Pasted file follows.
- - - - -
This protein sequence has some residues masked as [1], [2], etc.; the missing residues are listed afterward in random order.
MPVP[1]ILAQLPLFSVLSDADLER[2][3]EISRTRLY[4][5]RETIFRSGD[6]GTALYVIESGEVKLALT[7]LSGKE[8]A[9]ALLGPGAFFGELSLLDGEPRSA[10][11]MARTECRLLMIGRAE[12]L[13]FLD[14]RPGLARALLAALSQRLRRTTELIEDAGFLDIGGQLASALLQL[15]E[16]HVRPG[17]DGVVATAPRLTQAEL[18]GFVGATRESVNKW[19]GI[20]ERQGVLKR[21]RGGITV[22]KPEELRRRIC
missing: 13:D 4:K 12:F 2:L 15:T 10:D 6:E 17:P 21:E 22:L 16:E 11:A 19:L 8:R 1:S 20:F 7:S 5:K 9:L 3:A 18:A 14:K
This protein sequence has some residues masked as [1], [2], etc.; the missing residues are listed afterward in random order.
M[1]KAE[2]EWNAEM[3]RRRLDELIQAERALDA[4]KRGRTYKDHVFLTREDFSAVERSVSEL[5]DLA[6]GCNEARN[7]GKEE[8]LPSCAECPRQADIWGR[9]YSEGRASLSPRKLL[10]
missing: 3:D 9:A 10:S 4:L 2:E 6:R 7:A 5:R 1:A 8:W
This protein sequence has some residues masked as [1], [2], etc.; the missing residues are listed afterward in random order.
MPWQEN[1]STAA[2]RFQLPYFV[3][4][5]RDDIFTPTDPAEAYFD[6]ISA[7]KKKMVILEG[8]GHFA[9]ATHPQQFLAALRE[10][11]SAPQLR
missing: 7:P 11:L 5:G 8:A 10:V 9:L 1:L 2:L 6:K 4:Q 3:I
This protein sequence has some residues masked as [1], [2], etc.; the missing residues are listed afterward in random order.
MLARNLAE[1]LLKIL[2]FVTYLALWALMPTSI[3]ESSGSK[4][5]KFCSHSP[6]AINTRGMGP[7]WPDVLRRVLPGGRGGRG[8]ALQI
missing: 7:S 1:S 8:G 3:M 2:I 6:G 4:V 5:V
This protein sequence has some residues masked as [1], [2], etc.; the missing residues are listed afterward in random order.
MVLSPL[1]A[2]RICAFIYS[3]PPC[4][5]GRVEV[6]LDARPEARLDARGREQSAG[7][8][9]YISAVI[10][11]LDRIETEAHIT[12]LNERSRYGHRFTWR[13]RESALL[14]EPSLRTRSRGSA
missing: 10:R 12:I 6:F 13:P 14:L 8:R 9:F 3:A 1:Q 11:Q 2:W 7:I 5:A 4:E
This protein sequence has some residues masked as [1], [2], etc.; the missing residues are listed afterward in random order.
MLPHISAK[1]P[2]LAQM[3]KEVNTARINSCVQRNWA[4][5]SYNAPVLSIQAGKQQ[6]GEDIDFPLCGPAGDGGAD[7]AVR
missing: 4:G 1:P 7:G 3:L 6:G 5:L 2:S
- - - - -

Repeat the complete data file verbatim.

This protein sequence has some residues masked as [1], [2], etc.; the missing residues are listed afterward in random order.
MPVP[1]ILAQLPLFSVLSDADLER[2][3]EISRTRLY[4][5]RETIFRSGD[6]GTALYVIESGEVKLALT[7]LSGKE[8]A[9]ALLGPGAFFGELSLLDGEPRSA[10][11]MARTECRLLMIGRAE[12]L[13]FLD[14]RPGLARALLAALSQRLRRTTELIEDAGFLDIGGQLASALLQL[15]E[16]HVRPG[17]DGVVATAPRLTQAEL[18]GFVGATRESVNKW[19]GI[20]ERQGVLKR[21]RGGITV[22]KPEELRRRIC
missing: 13:D 4:K 12:F 2:L 15:T 10:D 6:E 17:P 21:E 22:L 16:E 11:A 19:L 8:R 1:S 20:F 7:S 5:K 9:L 3:A 18:A 14:K
This protein sequence has some residues masked as [1], [2], etc.; the missing residues are listed afterward in random order.
M[1]KAE[2]EWNAEM[3]RRRLDELIQAERALDA[4]KRGRTYKDHVFLTREDFSAVERSVSEL[5]DLA[6]GCNEARN[7]GKEE[8]LPSCAECPRQADIWGR[9]YSEGRASLSPRKLL[10]
missing: 3:D 9:A 10:S 4:L 2:E 6:R 7:A 5:R 1:A 8:W
This protein sequence has some residues masked as [1], [2], etc.; the missing residues are listed afterward in random order.
MPWQEN[1]STAA[2]RFQLPYFV[3][4][5]RDDIFTPTDPAEAYFD[6]ISA[7]KKKMVILEG[8]GHFA[9]ATHPQQFLAALRE[10][11]SAPQLR
missing: 7:P 11:L 5:G 8:A 10:V 9:L 1:L 2:L 6:K 4:Q 3:I
This protein sequence has some residues masked as [1], [2], etc.; the missing residues are listed afterward in random order.
MLARNLAE[1]LLKIL[2]FVTYLALWALMPTSI[3]ESSGSK[4][5]KFCSHSP[6]AINTRGMGP[7]WPDVLRRVLPGGRGGRG[8]ALQI
missing: 7:S 1:S 8:G 3:M 2:I 6:G 4:V 5:V
This protein sequence has some residues masked as [1], [2], etc.; the missing residues are listed afterward in random order.
MVLSPL[1]A[2]RICAFIYS[3]PPC[4][5]GRVEV[6]LDARPEARLDARGREQSAG[7][8][9]YISAVI[10][11]LDRIETEAHIT[12]LNERSRYGHRFTWR[13]RESALL[14]EPSLRTRSRGSA
missing: 10:R 12:I 6:F 13:P 14:L 8:R 9:F 3:A 1:Q 11:Q 2:W 7:I 5:A 4:E
This protein sequence has some residues masked as [1], [2], etc.; the missing residues are listed afterward in random order.
MLPHISAK[1]P[2]LAQM[3]KEVNTARINSCVQRNWA[4][5]SYNAPVLSIQAGKQQ[6]GEDIDFPLCGPAGDGGAD[7]AVR
missing: 4:G 1:P 7:G 3:L 6:G 5:L 2:S